For Penn State, regular season of great expectations ends with another disappointing loss
EAST LANSING, Mich. — It was an eventful week for the Penn State and Michigan State football programs or, more specifically, their coaches.
On Tuesday, Penn State announced a new 10-year contract for coach James Franklin that will pay him $7.5 million annually. Within 48 hours, Michigan State's Mel Tucker agreed to an even more lucrative deal, an extension that pays him $95 million over 10 years.
With the Nittany Lions and Spartans facing off Saturday, one side was inevitably going to walk away from the matchup disappointed, not just over the result, but with the worry, short-sighted as it may be, that so much money was just committed to a coach who comes out and immediately loses.
Unfortunately for Penn State, it was left to deal with that less-desirable outcome.
Under constant snow flurries that made yardage lines hard to see and made Penn State players wearing white pants and white jerseys even harder to pick out, the Nittany Lions were unable to consistently contain what has been an occasionally one-dimensional Michigan State offense this season in a 30-27 loss Saturday at Spartan Stadium.
It marked the fifth loss in the final seven games for the Nittany Lions, who started the season 5-0 and ranked in the top five of the national polls. Four of those losses have come by a combined 12 points, with the fifth, a road defeat against Ohio State, coming by nine. A team that was a few plays away from being 10-2 or even 11-1 instead wrapped up its regular season at 7-5.
"It's a bummer, for sure," quarterback Sean Clifford said. "I think our team is way better than our record is. But we didn't win. It doesn't really matter. All that really matters are the wins and losses. I'm just proud of this team and how we battled back from last year. I thought that last year was obviously really tough for all of us, myself included. Coming back and winning five games at the beginning of the season, being a top-five team in the country. Some things didn't go our way. Some things didn't go my way. But that's life."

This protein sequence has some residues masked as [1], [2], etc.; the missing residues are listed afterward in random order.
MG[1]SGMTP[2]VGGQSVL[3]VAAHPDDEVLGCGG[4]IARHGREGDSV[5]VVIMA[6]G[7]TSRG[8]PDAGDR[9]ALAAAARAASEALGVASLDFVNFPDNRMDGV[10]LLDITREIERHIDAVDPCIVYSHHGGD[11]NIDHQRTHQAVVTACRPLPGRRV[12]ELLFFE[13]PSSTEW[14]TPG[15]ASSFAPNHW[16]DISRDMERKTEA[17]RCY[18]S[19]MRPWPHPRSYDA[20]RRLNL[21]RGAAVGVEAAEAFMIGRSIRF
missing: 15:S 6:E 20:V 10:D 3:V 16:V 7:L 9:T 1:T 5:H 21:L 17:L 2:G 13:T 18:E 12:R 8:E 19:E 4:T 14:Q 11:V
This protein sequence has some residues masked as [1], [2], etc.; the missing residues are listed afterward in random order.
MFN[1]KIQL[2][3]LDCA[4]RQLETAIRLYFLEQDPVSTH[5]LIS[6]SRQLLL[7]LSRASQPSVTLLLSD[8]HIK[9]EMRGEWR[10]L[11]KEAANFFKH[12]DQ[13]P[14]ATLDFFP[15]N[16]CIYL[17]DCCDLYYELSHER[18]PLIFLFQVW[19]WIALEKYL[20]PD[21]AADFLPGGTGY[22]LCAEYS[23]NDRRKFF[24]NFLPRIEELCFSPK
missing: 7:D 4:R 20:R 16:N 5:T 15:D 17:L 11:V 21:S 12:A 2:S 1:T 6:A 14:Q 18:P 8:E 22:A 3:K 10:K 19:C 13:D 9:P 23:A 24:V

With the loss, Penn State finishes the season 4-5 in the Big Ten, placing it fourth in the conference's east division. It marks the first time the Nittany Lions have had a losing Big Ten record in back-to-back seasons since 2003 and 2004.
The Spartans got off to a fast start, scoring touchdowns on each of their first two drives, the second of which went 99 yards in just nine plays and 4:01. On those two possessions, they averaged 10.2 yards per play, seemingly having their way against what was the fourth-best scoring defense among all Football Bowl Subdivision teams.
"We definitely came out with a slow start," safety Ji'Ayir Brown said. "We paid for it. We couldn't bring it back. We gave them 14 free points we feel like they didn't earn. It haunted us today."
The Nittany Lions responded, scoring two touchdowns in a span of seven minutes, both of which were receptions from star wideout Jahan Dotson, who finished the game with eight catches for 137 yards and the two scores.
For much of the second half, neither team was able to create much separation. In the final seven minutes, however, Penn State came apart.
Facing a third-and-one at his team's 49, running back Keyvone Lee was stopped short of the first down and had the ball poked out of his grasp, with Michigan State recovering. The Spartans marched to the Penn State 20, where they were faced with a 4th-and-15. With their kicker injured, they went for it, a decision that paid off as quarterback Payton Thorne tossed up a high-arcing pass to Jayden Reed, who outmuscled Penn State's Johnny Dixon and came down with the ball for a touchdown with 5:10 remaining. It got even worse for the Nittany Lions after that, as John Lovett fumbled the ensuing kickoff at the Penn State 29, where it was recovered by Michigan State.